However, he added: “The administrative burden that’s gone on through moving goods into mainland Europe or the island of Ireland, with the Northern Ireland protocol, are horrific.”
He added: “We are continuing to look at reshaping our European business and we have already removed cold-chain food from Czech, and we will continue to work with French partners on their businesses, but it’s difficult.”
The bulk of the total estimated cost relates to its operations in Northern Ireland and the Republic of Ireland, at around £27m-£33m, while the company expects the total impact range to be between £42m-£47m for the full year coming.
“We remain committed to the island of Ireland,” Rowe added. “We’ve got a strong business there and once we get over this hump we are set to continue to grow the business.”
Tonge said the friction resulting from the trade deal was “a lot higher than we all would have hoped” and that the company would try to reduce the recurring costs through local sourcing and changing product routes.
However, not all of M&S’s rivals encountered the same obstacles – Lidl GB has largely managed to avoid import disruption thanks to its own preparations. It was already bypassing the UK route and importing products straight from Europe to Northern Ireland before the Brexit deal came into effect, thereby avoiding tariffs on food going from Great Britain to the island of Ireland.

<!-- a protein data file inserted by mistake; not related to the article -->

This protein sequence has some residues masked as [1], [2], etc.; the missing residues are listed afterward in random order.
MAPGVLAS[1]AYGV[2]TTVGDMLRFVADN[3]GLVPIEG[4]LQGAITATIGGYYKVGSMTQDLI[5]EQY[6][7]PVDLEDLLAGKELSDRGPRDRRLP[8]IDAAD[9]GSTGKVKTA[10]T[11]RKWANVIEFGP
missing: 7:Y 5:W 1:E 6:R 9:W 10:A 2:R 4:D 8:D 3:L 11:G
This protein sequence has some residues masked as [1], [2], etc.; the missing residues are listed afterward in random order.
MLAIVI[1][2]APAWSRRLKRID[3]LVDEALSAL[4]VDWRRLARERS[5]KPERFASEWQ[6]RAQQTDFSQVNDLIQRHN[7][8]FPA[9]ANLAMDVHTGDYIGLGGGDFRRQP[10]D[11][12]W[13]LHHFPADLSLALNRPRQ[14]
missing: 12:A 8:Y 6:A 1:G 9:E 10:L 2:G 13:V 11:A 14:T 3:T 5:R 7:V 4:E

The M&S and Ocado joint venture’s results made their debut on the company’s financial sheet, with its share of net profit revealed as £78.4m.
M&S claims its products now account for over 25% of the Ocado average basket, adding 50% capacity growth is planned in the next 18 months.
Rowe argued the bricks & mortar food business was not threatened by the boom in online grocery because Ocado was providing customers in regions where M&S’s market share is low.
“We are achieving more than 50% of the cold-chain sales on Ocado,” Rowe said. “Our penetration is higher than that of Waitrose during their lifetime [on the site], and so far the migration of customers off Ocado has been minimal.
“We are seeing new customers shop M&S for the first time. And at the moment, because of the capacity [constraints] we’ve seen over the past year because of the pandemic, we still haven’t really exposed Ocado to the M&S customer base in a substantial way.”
Vangarde, the project launched in late 2019 by M&S to modernise its supply chain process, has seen new practises rolled out to about 350 stores and will be introduced to the full estate over the rest of this year.
Beyond food, the business continues to strive to be more tech savvy and ‘omnichannel’, via Click & Collect, ‘Mobile Pay Go’ checkout-free shopping and expansion of the Sparks loyalty scheme, which was relaunched with an updated app last July and now has 10 million members.
Digital data and online teams have been brought together to prioritise online retail after Covid accelerated a shift in consumer habits.
While most major supermarkets paid back emergency business rates relief to the government last year, M&S held on to the £178m it claimed. This week, Rowe reiterated calls he has made on earlier occasions for the tax itself to be “modernised and addressed” to remove the “unfair burden on retail”.
He also highlighted “the problem we have with international retailers who don’t pay full tax in this country”.
“That’s one of the things that does need to be addressed,” he added.